Rough Guide To Elvis (2004 Edition)
the number of pages of the 2nd edition is actually the same,
the size of the book has been slightly increased to allow for
added information and for relevant chapters to be updated to
include all the new releases of the past 2 years. Sadly, passing
deaths like Sam Phillips’ in 2003 now also have to be added.
published in 2002 ‘The Rough Guide to Elvis’ deserved
the glowing reviews it received at the time.
to coincide with Elvis’ 70th birthday, it is released
in a bigger 2nd edition. Author Paul Simpson is a serious
Elvis fan who is obviously interested in his subject
and who also has a delightful style of writing. He keeps
the information concise yet always insightful. As a
pocket-sized book of 474 pages it is remarkably packed
with fascinating Elvis stories, information and rare
insights into The King.
reviews are spot-on, praising the worthy while denouncing
the bad. His comments on the bilious Albert Goldman
book are perfect - “It is Goldman’s bigotry that really
undoes his book. It is hard not to conclude that all
his disgust is really self-disgust.”
has gathered more insights from new sources, like Alanna Nash’s
book ‘The Colonel’, updating chapters where necessary. A new
sub-chapter has also been added about Elvis’ mother Gladys
- “The tragedy is that the very fame that freed them from
poverty later destroyed the family”.
section on The Colonel’s gambling addiction has rightly been
updated – “As Parker’s estate when he died in 1997 was worth
less than $1M, estimates by his biographer Alanna Nash that
he may have gambled away up to $30M don’t seem that far-fetched.”
have always liked the layout of the book, with the side-sections
that you can dip into, and there is always something new to
discover. Typically a chapter such as ‘In the Studio’ captures
excellent insights from Elvis’ cohorts - “The urgency was
palpable. Chet Atkins, who famously dozed of at a session
in 1966, was never invited back after sleeping through one
aspects of Elvis’ history is examined, his life, his music,
his influences, his movies, as well as Simpson’s personal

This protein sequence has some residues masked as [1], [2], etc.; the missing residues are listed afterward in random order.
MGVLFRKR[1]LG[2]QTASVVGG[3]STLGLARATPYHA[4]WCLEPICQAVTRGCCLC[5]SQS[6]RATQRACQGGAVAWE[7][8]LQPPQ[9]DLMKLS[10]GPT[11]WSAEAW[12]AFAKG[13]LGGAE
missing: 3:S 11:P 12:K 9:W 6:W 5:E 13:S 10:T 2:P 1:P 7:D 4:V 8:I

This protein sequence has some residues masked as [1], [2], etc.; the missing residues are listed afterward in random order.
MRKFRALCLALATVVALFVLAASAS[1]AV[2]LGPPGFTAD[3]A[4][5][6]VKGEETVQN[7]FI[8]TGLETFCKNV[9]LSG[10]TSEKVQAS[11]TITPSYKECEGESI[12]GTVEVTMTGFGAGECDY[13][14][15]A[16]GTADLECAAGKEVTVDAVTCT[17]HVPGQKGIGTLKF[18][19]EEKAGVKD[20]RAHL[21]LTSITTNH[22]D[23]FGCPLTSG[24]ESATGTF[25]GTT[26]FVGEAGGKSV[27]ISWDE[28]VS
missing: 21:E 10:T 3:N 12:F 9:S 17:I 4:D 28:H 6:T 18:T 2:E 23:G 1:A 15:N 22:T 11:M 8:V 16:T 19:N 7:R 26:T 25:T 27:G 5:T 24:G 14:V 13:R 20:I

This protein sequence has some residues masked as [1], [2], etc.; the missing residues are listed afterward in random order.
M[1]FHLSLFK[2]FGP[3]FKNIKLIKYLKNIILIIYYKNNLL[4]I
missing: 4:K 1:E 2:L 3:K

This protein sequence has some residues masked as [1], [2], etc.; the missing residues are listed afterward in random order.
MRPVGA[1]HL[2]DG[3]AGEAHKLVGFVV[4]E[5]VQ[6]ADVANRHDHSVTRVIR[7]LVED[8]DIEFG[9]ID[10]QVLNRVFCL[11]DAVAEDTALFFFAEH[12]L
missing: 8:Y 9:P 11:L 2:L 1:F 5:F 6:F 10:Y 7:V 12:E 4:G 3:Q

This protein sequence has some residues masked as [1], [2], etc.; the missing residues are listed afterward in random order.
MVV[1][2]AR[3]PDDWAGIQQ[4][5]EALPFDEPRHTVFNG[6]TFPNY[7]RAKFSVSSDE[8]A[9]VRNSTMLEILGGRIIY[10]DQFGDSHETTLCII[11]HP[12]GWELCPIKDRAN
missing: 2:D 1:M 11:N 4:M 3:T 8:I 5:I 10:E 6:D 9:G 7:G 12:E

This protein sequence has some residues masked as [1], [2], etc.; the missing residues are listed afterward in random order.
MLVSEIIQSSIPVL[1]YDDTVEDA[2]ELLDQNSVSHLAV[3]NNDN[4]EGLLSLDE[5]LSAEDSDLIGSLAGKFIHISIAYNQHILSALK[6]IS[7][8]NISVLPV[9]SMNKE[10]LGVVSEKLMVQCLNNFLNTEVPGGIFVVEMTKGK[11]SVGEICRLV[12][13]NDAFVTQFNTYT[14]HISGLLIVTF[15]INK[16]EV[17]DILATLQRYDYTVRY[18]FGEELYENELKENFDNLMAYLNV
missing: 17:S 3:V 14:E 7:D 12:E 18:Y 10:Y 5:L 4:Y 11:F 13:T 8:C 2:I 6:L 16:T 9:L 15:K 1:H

pick of Elvis’ 50 essential songs. Great to compare against
your own selection, from my point of view it is unbelievable
that ‘Such a Night’ is not on his list! Final
chapters also investigate Elvis as ‘The Icon’ (where Valentino,
Byron, k.d lang & David Bowie all get a mention!) and the
interesting ‘Elvis Country, from Memphis to Bad Nauheim’.
I love chapters like ‘Influences’ where all of Elvis’ musical
styles are investigated and you can learn more about his idols
including the more obscure, such as Lavern Baker & Mississippi
Slim. There is also a great look at Elvis’ personal record
such as ‘Ten songs that tell the story’ (songs Elvis sang
that reflected on his life) and ‘Elvis’ ten weirdest songs’
are also fascinating! New CDs such as the ‘Close Up’ box-set
and the recent FTDs releases are included, although ‘Ultimate
Gospel’ is not featured. Unfortunately while both the new
DVD box-sets of ‘Aloha’ and ’68 Comeback Special’ are mentioned
as essential viewing, they were released as the book went
to print so don’t get a detailed review.
usual they are a few minor omissions – how can the ‘Elvis
‘56’ CD compilation not be mentioned, nor Elvis’ final concert
recording “Adios” in the bootleg section? - but these are
minor quibbles and an even better reason to update The Rough
Guide again for the 2007 “Elvis’ 30th Anniversary” edition!
- An absolutely essential book for any Elvis fan and the
only one you can carry in your pocket to read at anytime.
The size makes it the perfect travelling companion and I always
make sure that I have it with me for those train, plane &
automobile trips! As the subtitle of the book says, ‘The Man.
The Music, The Movies, The Myth’, what more could you want
in your pocket?
to read EIN's interview with Paul Simpson
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